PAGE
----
What is knowledge management?
Your organisation has a lot of knowledge in people and systems, but how do you manage it?
Defining knowledge management can be somewhat of a challenge. The most widely recognised definition of it goes back to the nineties with a book authored by Thomas Davenport and Larry Prusak called Working Knowledge: How Organizations Manage What They Know. They defined knowledge management as "the process of capturing, distributing, and effectively using knowledge".
In 1998, Bryant Duhon of analyst firm Gartner defined it as: "A discipline that promotes an integrated approach to identifying, capturing, evaluating, retrieving, and sharing all of an enterprise's information assets. These assets may include databases, documents, policies, procedures, and previously un-captured expertise and experience in individual workers."
In other words, knowledge management is a multidisciplinary way of attaining organisational goals by making the best use of knowledge.
But what does that mean in practice? Essentially, it means putting the right knowledge in front of the right person at the right time. While this is easy to conceive, it gets complicated as it is linked strongly to an organisation's strategy.
This is a strategy of comprehending of where and in what forms knowledge exists, constructing procedures that encompass organisational roles, and making sure that plans are recognised and supported by those within an organisation.
Knowledge management can also support creation of new knowledge or centre only the sharing, storage and enhancement of knowledge.
Knowing what you know
To determine an organisation's knowledge, there needs to be knowledge discovery. This means finding current sources of knowledge, as well as identifying concealed knowledge in data and information. This knowledge exists both inside the organisation and outside with customers, suppliers, partners, and so on. This knowledge can be the following.
Embedded knowledge this includes monitoring, examination, modelling tools, and reverse engineering, to identify knowledge stored within products and procedures.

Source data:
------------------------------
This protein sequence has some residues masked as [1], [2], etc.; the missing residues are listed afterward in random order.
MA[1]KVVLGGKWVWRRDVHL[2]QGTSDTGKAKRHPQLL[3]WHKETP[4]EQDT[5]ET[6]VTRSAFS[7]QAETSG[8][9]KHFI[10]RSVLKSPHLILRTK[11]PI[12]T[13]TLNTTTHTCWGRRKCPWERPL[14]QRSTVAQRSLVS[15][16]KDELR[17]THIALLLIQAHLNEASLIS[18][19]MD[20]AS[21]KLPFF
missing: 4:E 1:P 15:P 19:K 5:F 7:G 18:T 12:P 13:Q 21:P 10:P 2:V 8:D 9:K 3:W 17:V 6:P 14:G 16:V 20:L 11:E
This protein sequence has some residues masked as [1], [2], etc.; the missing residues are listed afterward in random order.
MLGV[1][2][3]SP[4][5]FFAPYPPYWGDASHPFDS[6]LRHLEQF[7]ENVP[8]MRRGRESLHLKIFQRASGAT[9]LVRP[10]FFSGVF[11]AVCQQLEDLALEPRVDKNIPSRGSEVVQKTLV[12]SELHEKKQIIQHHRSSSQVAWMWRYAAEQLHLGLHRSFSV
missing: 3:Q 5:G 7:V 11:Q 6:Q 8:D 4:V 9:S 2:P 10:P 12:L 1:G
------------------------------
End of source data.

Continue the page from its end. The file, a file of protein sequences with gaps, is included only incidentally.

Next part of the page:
Tacit knowledge this includes surveys, questionnaires, personal interviews, team interviews, focus groups and network analysis.
Explicit knowledge such as document management, intelligence collection and data mining.
To implement knowledge management in an organisation, several factors have to be taken into consideration.
Strategy organisations must manage, share, and produce applicable knowledge resources that will help meet their needs.
People organisations need to identify one or more members from each department who keen to improve organisational functionality. These people can help in supporting the launch of a knowledge management project and can participate in any soft implementation. These people will be useful in giving feedback to improve things.
Culture the culture of an organisation effects the way people cooperate, the environment within which knowledge is created, the opposition they will have towards particular changes, and eventually the way they share (or the way they do not share) knowledge.
Technology - the tools and systems that suit the organisation's needs. This needs to be appropriately planned and deployed.
Process - the right processes, surroundings, and structures that enable knowledge to be applied in the organisation.
Management knowledge management needs capable and skilled leadership at all levels.
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